Japanese Tool Stack

Hello everyone,

I am always curious about what fellow japanese learners are using for their studies. :slight_smile:

Maybe we can inspire each other to try out new things!

I am using Genki for textbook, WaniKani / Tsurukame for kanji, KaniWani for reproduction and renshuu for my Genki vocab, kanji and grammar. Also Ringotan for practicing to write the Genki kanji.

For reading I downloaded the Easy Japanese Newspaper App but haven’t tried it yet.

I am looking forward to hearing about your favorite tools!



Here is some good listening resource:


And here’s some good reading resource:

Both are free :slightly_smiling_face:

Here’s another great reading and listening resource:

This one is not free, but it’s well worth the subscription fee.

  • Used to use WaniKani, but then got kana vocab to the knee. Using Anki for kanji/vocab exclusively (+ grammar snippets)

  • Used to learn with JapanesePod101 + Tae Kim’s Complete Guide → Genki 1+2 → Tobira → JLPT N2 prep books → reading books

  • Immersing (hate that word with passion…) with manga and books


Same. I usually go for : consuming native content or even simpler : reading.


Netflix, Kindle, WK, Anki, and JapanesePod101 is my current load out at the moment.


i’m neck-deep in jlpt prep for the next five-or-so months so I’m juggling a ton of resources at once, but I’m also enjoying them and recommend them if you’re interested in the jlpt as well

  • textbook: tobira + grammar power workbook
  • kanji: only wanikani atm
  • vocab: toriisrs app + nihongo soumatome workbook
  • grammar: bunpro app + shin kanzen master workbook

outside of studying, I also read manga and listen to a japanese audiobook every day

i should be reading an nhk news web article everyday, too, but i’m a bit busy :sweat_smile: lol


Now that I’m at the stage where I can learn by reading, the most crucial thing for me by far is Yomichan for instant lookups. Then I’ve got ttsu reader for books and textractor for visual novels so that I can use Yomichan on either source. On top of that, Anki for SRS to drill vocab, mined from the things I read, which Yomichan can also integrate with to create flashcards automatically. It’s such a nice time to be learning Japanese, with tools like these available.


Preach. I tried (and failed) to learn Japanese almost 20 years ago and it was such a pain, especially when you were too noob to look up kanji by radical.

Modern tech makes dealing with Chinese characters not much harder than any other foreign script, and sometimes easier.

Personally my current “stack” is WK + Bunpro (which is effectively my textbook at this point) + JLAB’s anki deck for additional practice with real-life sentences.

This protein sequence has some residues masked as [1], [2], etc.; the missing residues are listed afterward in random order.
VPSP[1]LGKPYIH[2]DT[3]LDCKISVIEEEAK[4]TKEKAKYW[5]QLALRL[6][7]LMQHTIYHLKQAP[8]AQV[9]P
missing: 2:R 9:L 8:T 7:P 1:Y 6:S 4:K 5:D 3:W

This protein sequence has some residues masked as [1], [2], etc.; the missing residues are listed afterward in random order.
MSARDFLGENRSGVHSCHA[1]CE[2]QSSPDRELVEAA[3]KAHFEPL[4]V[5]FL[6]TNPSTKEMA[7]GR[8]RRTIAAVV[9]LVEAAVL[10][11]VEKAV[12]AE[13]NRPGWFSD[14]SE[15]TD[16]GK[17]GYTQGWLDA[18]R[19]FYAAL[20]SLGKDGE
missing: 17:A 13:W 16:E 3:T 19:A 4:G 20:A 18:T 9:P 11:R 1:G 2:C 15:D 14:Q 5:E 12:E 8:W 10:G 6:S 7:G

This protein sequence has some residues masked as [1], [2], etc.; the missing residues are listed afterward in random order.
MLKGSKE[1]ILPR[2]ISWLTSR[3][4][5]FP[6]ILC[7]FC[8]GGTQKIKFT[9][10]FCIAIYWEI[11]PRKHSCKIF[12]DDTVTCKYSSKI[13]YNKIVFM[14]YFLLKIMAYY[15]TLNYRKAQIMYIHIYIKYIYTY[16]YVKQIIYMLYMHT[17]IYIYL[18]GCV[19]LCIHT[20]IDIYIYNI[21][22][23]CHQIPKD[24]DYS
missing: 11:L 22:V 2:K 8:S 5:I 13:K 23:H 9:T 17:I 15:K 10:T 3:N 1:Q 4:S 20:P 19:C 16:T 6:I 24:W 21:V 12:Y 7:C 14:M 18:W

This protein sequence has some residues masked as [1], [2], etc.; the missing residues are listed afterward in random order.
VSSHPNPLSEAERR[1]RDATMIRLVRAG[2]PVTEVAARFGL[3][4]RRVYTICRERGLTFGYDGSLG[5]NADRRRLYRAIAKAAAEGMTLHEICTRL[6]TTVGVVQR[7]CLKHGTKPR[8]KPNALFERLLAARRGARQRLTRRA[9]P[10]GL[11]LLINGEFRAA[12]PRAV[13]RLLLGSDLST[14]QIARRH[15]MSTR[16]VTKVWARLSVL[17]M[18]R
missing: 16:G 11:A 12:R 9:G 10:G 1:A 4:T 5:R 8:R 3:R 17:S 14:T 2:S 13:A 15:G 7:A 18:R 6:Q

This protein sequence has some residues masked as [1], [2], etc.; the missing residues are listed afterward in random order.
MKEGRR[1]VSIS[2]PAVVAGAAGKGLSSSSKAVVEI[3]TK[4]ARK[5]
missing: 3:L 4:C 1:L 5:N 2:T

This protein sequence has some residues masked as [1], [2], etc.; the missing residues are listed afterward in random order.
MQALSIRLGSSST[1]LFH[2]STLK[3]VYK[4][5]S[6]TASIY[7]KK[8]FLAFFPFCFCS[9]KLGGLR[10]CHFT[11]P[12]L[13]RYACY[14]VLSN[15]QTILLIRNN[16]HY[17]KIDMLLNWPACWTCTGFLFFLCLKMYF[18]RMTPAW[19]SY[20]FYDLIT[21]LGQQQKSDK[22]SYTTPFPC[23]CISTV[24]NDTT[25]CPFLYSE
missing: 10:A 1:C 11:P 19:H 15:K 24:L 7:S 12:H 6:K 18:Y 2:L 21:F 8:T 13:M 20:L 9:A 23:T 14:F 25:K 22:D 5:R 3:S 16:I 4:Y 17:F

I use deepl when I struggle to translate something in the wild. And when I still can’t make sense of the output I try my luck with ChatGPT.



Right now I use WK for kanji, and Renshuu for everything else. I also use NHK Easy plus random manga for reading


recently came back to it from a pretty long hiatus and bunpro added vocab decks while I was gone. I think now more than ever it’s the best thing to use alongside wanikani + a book. study your genki book, add the corresponding grammar points to your bunpro account (easy to find since they’re all in order on there already), SRS it and off you go. likewise, add the genki vocab deck, sync with wanikani so all the duplicate words get removed. I’ve got most of what I need in just two places.


Thanks for the Bunpro advice! I didn‘t know I was able to do vocab there. Do you know if there are premade Genki Decks for Bunpro?


In Renshuu I found premade Genki Vocab, Kanji and Grammar Decks and it’s free but I will still look into Bunpro!

1 Like
  1. WK - For kanji and vocabulary;

  2. Anki - For kanji and vocabulary that are not present in WK;
    Using Japanese Core 6K Remastered + my own deck.

  3. Bunpro - For grammar;
    I think it’s good enough to replace a textbook.

  4. NHK Web Easy - For reading;
    It’s like N4 grammar but N3 vocabulary.
    Not too hard and good source for new vocabulary.

  5. Duolingo - For lolz;
    I think it is doing an okay job for light everyday listening and vocabulary practice.
    Plus it’s gamified, so gotta earn all those achievements and finish the course =)

  6. YouTube - For infinite input (podcasts/streams/letsplays);

  7. Anime without subtitles - For the reasons above.
    Some slice-of-life titles that are more grounded like Non Non Biyori.